The drawings, said to have come from Ravarino, had been sold to a Mr Thompson, a Mr Gowe and a Mr Burr. They sought to recover their payments and seek damages. David Edwards was subsequently declared bankrupt.

It later emerged that Edwards had passed £425,000 to his companion, John Frederick Tanner, during the course of 2007. Edwards and Tanner not only lived together, but also worked together in the antiques business. In the early 1990s, they ran Seabrook Antiques, in Long Melford, Suffolk. Edwards imported antiques and Tanner was involved in interior decoration.

Legal action was brought against Tanner in 2012 by Nigel Millar, an insolvency accountant acting as trustee for the bankrupt Edwards. Cambridge County Court determined in a judgment in May 2012 that Tanner should repay the £425,000.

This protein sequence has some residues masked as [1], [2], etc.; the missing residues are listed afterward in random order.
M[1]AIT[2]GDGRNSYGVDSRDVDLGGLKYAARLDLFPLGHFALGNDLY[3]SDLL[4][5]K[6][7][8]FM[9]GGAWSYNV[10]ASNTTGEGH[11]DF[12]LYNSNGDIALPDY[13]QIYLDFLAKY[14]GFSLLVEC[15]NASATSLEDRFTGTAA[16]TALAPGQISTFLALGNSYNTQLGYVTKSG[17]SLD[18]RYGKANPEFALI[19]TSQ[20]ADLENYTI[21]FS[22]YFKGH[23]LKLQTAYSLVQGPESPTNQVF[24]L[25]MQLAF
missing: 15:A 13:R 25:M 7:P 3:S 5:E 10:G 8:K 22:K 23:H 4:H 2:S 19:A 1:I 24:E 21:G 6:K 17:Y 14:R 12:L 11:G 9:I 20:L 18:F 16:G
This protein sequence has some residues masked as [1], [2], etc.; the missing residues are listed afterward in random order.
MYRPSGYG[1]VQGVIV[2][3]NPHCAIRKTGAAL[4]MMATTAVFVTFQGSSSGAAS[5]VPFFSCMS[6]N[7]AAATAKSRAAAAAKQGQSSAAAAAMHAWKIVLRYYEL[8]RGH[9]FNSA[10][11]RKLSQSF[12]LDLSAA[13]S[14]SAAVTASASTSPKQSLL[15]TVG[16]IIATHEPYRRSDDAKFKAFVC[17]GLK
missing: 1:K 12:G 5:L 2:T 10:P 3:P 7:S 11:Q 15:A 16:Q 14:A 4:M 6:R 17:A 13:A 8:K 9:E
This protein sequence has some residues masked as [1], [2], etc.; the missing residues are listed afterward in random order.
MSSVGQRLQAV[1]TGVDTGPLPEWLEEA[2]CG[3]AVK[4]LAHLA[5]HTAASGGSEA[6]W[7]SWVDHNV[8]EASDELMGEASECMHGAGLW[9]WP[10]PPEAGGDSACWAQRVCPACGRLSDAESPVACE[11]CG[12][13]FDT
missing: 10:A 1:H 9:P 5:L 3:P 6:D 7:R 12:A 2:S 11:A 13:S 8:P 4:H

Since then, Tanner has sought to appeal on several grounds, including a wish to provide further evidence that the drawings are indeed by Bacon. This included evidence from a Bologna case in 2005, in which the Italian judge ruled that there was insufficient evidence that Ravarino had acted fraudulently over other drawings. Tanner also wanted to provide fresh evidence from Ambra Draghetti, an Italian handwriting expert, who believes the drawings to have been signed by Bacon.

Last January, in the High Court, Mr Justice Sales was dismissive of this application in his judgment. “There was expert art advice available to [Cambridge] District Judge Pelly that supported the court judgment against the bankrupt [Edwards] as indicating that the drawings were not authentic Francis Bacon drawings,” he said.

Sales added that he did not consider that the evidence of the Italian handwriting expert would add further important evidence. “Ms Draghetti has not inspected the disputed drawings relevant in this case. It also appears to me that there is not a clear statement of her having relevant expertise in the matter of assessment of authenticity of artworks which would allow the court to conclude that her opinion should be given significant weight,” he said.